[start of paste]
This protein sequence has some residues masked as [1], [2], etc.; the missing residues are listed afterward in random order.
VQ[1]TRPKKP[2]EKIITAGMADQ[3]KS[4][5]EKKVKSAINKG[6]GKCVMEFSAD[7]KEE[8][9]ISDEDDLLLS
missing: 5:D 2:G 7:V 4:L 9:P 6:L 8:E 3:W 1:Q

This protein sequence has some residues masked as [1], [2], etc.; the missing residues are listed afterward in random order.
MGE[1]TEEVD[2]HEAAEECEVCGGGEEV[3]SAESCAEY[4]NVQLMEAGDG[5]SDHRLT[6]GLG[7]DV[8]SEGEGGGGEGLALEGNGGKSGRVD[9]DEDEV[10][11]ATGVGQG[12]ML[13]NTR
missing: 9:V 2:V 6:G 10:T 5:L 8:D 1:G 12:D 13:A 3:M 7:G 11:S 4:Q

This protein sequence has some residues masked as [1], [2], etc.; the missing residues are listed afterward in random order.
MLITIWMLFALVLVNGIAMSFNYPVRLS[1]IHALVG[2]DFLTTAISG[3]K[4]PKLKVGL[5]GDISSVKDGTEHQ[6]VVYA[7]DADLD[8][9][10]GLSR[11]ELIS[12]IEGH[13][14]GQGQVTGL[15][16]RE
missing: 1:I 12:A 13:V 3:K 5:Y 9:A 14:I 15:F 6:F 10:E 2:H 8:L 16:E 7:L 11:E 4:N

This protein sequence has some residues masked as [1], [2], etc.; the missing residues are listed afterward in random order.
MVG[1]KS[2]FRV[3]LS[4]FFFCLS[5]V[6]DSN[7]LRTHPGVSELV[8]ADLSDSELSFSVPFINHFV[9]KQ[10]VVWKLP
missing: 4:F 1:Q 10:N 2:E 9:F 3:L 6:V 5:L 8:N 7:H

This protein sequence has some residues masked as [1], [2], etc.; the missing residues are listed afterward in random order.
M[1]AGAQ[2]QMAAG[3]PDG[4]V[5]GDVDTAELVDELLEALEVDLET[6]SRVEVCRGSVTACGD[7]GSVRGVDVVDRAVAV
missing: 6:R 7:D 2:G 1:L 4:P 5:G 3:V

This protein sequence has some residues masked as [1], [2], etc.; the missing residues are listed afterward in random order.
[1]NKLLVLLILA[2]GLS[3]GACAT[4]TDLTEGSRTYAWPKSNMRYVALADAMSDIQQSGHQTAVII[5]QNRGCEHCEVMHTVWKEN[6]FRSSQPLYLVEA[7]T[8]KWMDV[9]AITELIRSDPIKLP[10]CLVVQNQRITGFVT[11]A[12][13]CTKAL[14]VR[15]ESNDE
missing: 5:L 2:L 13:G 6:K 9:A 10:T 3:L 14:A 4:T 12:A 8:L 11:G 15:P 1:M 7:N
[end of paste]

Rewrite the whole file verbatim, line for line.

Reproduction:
This protein sequence has some residues masked as [1], [2], etc.; the missing residues are listed afterward in random order.
VQ[1]TRPKKP[2]EKIITAGMADQ[3]KS[4][5]EKKVKSAINKG[6]GKCVMEFSAD[7]KEE[8][9]ISDEDDLLLS
missing: 5:D 2:G 7:V 4:L 9:P 6:L 8:E 3:W 1:Q

This protein sequence has some residues masked as [1], [2], etc.; the missing residues are listed afterward in random order.
MGE[1]TEEVD[2]HEAAEECEVCGGGEEV[3]SAESCAEY[4]NVQLMEAGDG[5]SDHRLT[6]GLG[7]DV[8]SEGEGGGGEGLALEGNGGKSGRVD[9]DEDEV[10][11]ATGVGQG[12]ML[13]NTR
missing: 9:V 2:V 6:G 10:T 5:L 8:D 1:G 12:D 13:A 3:M 7:G 11:S 4:Q

This protein sequence has some residues masked as [1], [2], etc.; the missing residues are listed afterward in random order.
MLITIWMLFALVLVNGIAMSFNYPVRLS[1]IHALVG[2]DFLTTAISG[3]K[4]PKLKVGL[5]GDISSVKDGTEHQ[6]VVYA[7]DADLD[8][9][10]GLSR[11]ELIS[12]IEGH[13][14]GQGQVTGL[15][16]RE
missing: 1:I 12:A 13:V 3:K 5:Y 9:A 14:I 15:F 6:F 10:E 2:H 8:L 16:E 7:L 11:E 4:N

This protein sequence has some residues masked as [1], [2], etc.; the missing residues are listed afterward in random order.
MVG[1]KS[2]FRV[3]LS[4]FFFCLS[5]V[6]DSN[7]LRTHPGVSELV[8]ADLSDSELSFSVPFINHFV[9]KQ[10]VVWKLP
missing: 4:F 1:Q 10:N 2:E 9:F 3:L 6:V 5:L 8:N 7:H

This protein sequence has some residues masked as [1], [2], etc.; the missing residues are listed afterward in random order.
M[1]AGAQ[2]QMAAG[3]PDG[4]V[5]GDVDTAELVDELLEALEVDLET[6]SRVEVCRGSVTACGD[7]GSVRGVDVVDRAVAV
missing: 6:R 7:D 2:G 1:L 4:P 5:G 3:V

This protein sequence has some residues masked as [1], [2], etc.; the missing residues are listed afterward in random order.
[1]NKLLVLLILA[2]GLS[3]GACAT[4]TDLTEGSRTYAWPKSNMRYVALADAMSDIQQSGHQTAVII[5]QNRGCEHCEVMHTVWKEN[6]FRSSQPLYLVEA[7]T[8]KWMDV[9]AITELIRSDPIKLP[10]CLVVQNQRITGFVT[11]A[12][13]CTKAL[14]VR[15]ESNDE
missing: 5:L 2:L 13:G 6:K 9:A 10:T 3:L 14:A 4:T 12:A 8:L 11:G 15:P 1:M 7:N